South African Chris travelled extensively as a school-leaver. He then got a job with an overland operator where he met Steve, truck driver, builder and tour leader. They clubbed together and set up their own business from Chrisís spare room, renting the corner of a farmerís barn to build a single truck. They were the first overland company to go from Nairobi to Cape Town and now have a streamlined UK office where all staff have previously worked, or travelled with us on the road. Their truck crews are the eyes and ears of the company and ensure they maintain mutually beneficial long-standing relationships with local suppliers.
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Our aim on this trip is to put as much of the trip costs directly back into the local Egyptian and Jordanian communities and economy as possible. All the hotels and restaurants we use are small, two or three star, locally run establishments. We use local guides, reps. and operators at all the places of interest we visit-for example, in Luxor, our local rep Tayeb, sources the donkeys for our village trip from his own family and neighbours and has been doing so for the past five years. This allows village families to gain extra income beyond their subsistence farming. In Jordan we work with a local partner and your trip will be led by a local Jordanian.
This trip uses a variety of local transport including train, bus, ferry and felucca-supporting local transport providers. Use of the train and felucca, in particular, prevent the carbon emissions of another vehicle on the road. The feluccas are owned and run by Ahmed Fauzi and his extended family Ėwe have been supporting their tiny felucca business from its start. They have recently managed to expand to 3 small sail boats which completely support their large extended village family.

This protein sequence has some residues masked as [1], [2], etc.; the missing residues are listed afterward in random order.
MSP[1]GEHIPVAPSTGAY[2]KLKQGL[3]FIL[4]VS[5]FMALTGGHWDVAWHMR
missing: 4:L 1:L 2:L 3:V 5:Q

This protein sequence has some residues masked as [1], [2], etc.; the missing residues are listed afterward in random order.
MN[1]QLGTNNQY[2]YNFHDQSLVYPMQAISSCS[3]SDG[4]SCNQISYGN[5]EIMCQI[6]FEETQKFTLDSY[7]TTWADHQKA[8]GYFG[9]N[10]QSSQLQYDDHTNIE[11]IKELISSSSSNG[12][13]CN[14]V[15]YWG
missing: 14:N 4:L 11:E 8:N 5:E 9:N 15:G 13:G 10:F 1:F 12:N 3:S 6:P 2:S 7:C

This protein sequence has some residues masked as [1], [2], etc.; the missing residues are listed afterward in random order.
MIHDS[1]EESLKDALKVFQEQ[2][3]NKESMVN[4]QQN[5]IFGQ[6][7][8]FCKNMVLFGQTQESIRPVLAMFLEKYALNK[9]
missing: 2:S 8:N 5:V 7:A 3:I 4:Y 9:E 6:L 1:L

Upon booking this trip (as with all our trips) clients receive detailed pre-departure information which includes advice on responsible travel. This information is re-emphasised by the Tour Leader at the start of the trip. For example, clients are advised about respecting local customs (particularly in terms of dress and behaviour); water conservation; and animal welfare. The latter is a salient feature of this trip as we use carefully selected donkeys and horse-drawn carriages for local sightseeing Ė again directly supporting local communities.
Our maximum group size on this trip is 20 thereby reducing the environmental and cultural impact of our tours.
We support two charities in Egypt. In Cairo we have donated computers, teaching materials and provide regular financial assistance to the Sudanese Community Development Program-a school for Sudanese refugee children. We have also helped the school set up a Sponsor-a-Child scheme, and arranged a letter exchange between the Sudanese children and a school local to our UK office.
This promotes opportunities for inter-cultural understanding and provides the Sudanese children with great encouragement. We can arrange pre or post-tour visits to the school, and many of our clients regularly donate old clothes and shoes to the Sudanese Refugees via our collection system at our Cairo Hotel. Most recently, in autumn 2008, we funded installation of an air conditioning system in the schools computer room as this room was unusable in the heat of summer.
In Luxor we sponsor the Sunshine Project International, a home for abandoned and orphaned children. Apart from a regular financial commitment we have also donated bedding and play equipment to the school and even delivered a sandpit from the UK. Luckily there was no need to deliver any sand! Clients on the Egypt trip are given the opportunity to visit the home in Luxor and regularly donate baby toiletries and toys directly there themselves.